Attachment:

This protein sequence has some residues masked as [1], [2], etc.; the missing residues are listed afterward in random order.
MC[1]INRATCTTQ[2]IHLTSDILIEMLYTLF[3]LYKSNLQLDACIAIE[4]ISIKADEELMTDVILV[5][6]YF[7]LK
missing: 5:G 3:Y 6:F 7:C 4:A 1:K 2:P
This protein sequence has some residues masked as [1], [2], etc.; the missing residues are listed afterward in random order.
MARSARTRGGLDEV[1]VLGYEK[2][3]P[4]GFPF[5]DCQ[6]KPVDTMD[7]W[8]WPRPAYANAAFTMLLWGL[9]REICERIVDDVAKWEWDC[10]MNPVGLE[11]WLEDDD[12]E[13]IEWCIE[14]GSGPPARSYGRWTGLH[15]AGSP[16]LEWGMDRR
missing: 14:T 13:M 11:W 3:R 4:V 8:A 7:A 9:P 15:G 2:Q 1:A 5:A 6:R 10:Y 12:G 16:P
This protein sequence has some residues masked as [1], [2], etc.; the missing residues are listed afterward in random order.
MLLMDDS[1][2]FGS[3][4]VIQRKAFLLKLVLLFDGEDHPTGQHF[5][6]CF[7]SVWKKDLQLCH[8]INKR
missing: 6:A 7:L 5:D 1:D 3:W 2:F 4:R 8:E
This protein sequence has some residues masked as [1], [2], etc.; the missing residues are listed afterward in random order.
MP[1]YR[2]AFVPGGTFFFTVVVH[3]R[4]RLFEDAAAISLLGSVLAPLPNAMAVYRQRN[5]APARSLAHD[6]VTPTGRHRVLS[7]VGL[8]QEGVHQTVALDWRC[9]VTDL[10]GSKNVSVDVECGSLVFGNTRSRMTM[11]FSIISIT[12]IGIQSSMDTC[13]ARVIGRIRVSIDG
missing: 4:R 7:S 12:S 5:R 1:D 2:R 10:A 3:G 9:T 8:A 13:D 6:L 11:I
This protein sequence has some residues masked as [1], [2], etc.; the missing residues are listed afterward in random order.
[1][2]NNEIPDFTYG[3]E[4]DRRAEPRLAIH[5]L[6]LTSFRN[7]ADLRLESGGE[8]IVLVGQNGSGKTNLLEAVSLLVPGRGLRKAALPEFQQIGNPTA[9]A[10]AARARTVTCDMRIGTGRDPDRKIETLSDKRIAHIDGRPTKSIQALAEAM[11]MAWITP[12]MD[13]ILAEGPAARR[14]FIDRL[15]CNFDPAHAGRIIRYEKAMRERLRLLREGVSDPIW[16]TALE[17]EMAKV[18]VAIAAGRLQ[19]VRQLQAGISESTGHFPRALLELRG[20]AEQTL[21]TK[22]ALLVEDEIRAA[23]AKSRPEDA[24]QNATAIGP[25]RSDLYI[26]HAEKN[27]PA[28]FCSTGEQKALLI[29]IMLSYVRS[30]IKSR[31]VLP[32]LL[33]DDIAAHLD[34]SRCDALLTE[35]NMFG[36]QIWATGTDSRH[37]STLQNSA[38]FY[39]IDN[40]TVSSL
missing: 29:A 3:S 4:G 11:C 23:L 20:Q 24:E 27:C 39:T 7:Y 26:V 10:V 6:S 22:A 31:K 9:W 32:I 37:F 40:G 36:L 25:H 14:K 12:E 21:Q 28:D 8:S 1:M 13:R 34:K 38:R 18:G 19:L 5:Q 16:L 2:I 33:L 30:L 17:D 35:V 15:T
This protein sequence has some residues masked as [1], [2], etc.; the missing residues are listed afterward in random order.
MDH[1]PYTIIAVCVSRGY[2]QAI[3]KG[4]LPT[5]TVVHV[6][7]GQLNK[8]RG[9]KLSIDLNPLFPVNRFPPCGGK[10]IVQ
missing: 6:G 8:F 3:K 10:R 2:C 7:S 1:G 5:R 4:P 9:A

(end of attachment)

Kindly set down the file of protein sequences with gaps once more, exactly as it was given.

This protein sequence has some residues masked as [1], [2], etc.; the missing residues are listed afterward in random order.
MC[1]INRATCTTQ[2]IHLTSDILIEMLYTLF[3]LYKSNLQLDACIAIE[4]ISIKADEELMTDVILV[5][6]YF[7]LK
missing: 5:G 3:Y 6:F 7:C 4:A 1:K 2:P
This protein sequence has some residues masked as [1], [2], etc.; the missing residues are listed afterward in random order.
MARSARTRGGLDEV[1]VLGYEK[2][3]P[4]GFPF[5]DCQ[6]KPVDTMD[7]W[8]WPRPAYANAAFTMLLWGL[9]REICERIVDDVAKWEWDC[10]MNPVGLE[11]WLEDDD[12]E[13]IEWCIE[14]GSGPPARSYGRWTGLH[15]AGSP[16]LEWGMDRR
missing: 14:T 13:M 11:W 3:R 4:V 8:A 7:A 9:P 15:G 2:Q 1:A 5:A 6:R 10:Y 12:G 16:P
This protein sequence has some residues masked as [1], [2], etc.; the missing residues are listed afterward in random order.
MLLMDDS[1][2]FGS[3][4]VIQRKAFLLKLVLLFDGEDHPTGQHF[5][6]CF[7]SVWKKDLQLCH[8]INKR
missing: 6:A 7:L 5:D 1:D 3:W 2:F 4:R 8:E
This protein sequence has some residues masked as [1], [2], etc.; the missing residues are listed afterward in random order.
MP[1]YR[2]AFVPGGTFFFTVVVH[3]R[4]RLFEDAAAISLLGSVLAPLPNAMAVYRQRN[5]APARSLAHD[6]VTPTGRHRVLS[7]VGL[8]QEGVHQTVALDWRC[9]VTDL[10]GSKNVSVDVECGSLVFGNTRSRMTM[11]FSIISIT[12]IGIQSSMDTC[13]ARVIGRIRVSIDG
missing: 4:R 7:S 12:S 5:R 1:D 2:R 10:A 3:G 9:T 8:A 13:D 6:L 11:I
This protein sequence has some residues masked as [1], [2], etc.; the missing residues are listed afterward in random order.
[1][2]NNEIPDFTYG[3]E[4]DRRAEPRLAIH[5]L[6]LTSFRN[7]ADLRLESGGE[8]IVLVGQNGSGKTNLLEAVSLLVPGRGLRKAALPEFQQIGNPTA[9]A[10]AARARTVTCDMRIGTGRDPDRKIETLSDKRIAHIDGRPTKSIQALAEAM[11]MAWITP[12]MD[13]ILAEGPAARR[14]FIDRL[15]CNFDPAHAGRIIRYEKAMRERLRLLREGVSDPIW[16]TALE[17]EMAKV[18]VAIAAGRLQ[19]VRQLQAGISESTGHFPRALLELRG[20]AEQTL[21]TK[22]ALLVEDEIRAA[23]AKSRPEDA[24]QNATAIGP[25]RSDLYI[26]HAEKN[27]PA[28]FCSTGEQKALLI[29]IMLSYVRS[30]IKSR[31]VLP[32]LL[33]DDIAAHLD[34]SRCDALLTE[35]NMFG[36]QIWATGTDSRH[37]STLQNSA[38]FY[39]IDN[40]TVSSL
missing: 29:A 3:S 4:G 11:C 23:L 20:Q 24:E 27:C 39:T 7:Y 26:V 10:V 6:S 22:A 31:K 9:W 32:I 37:F 40:G 36:L 25:H 14:K 12:E 21:Q 28:D 8:S 1:M 13:R 34:K 38:R 18:G 19:L 5:Q 16:L 2:I 33:L 30:L 17:D 35:V 15:T
This protein sequence has some residues masked as [1], [2], etc.; the missing residues are listed afterward in random order.
MDH[1]PYTIIAVCVSRGY[2]QAI[3]KG[4]LPT[5]TVVHV[6][7]GQLNK[8]RG[9]KLSIDLNPLFPVNRFPPCGGK[10]IVQ
missing: 6:G 8:F 3:K 10:R 2:C 7:S 1:G 5:R 4:P 9:A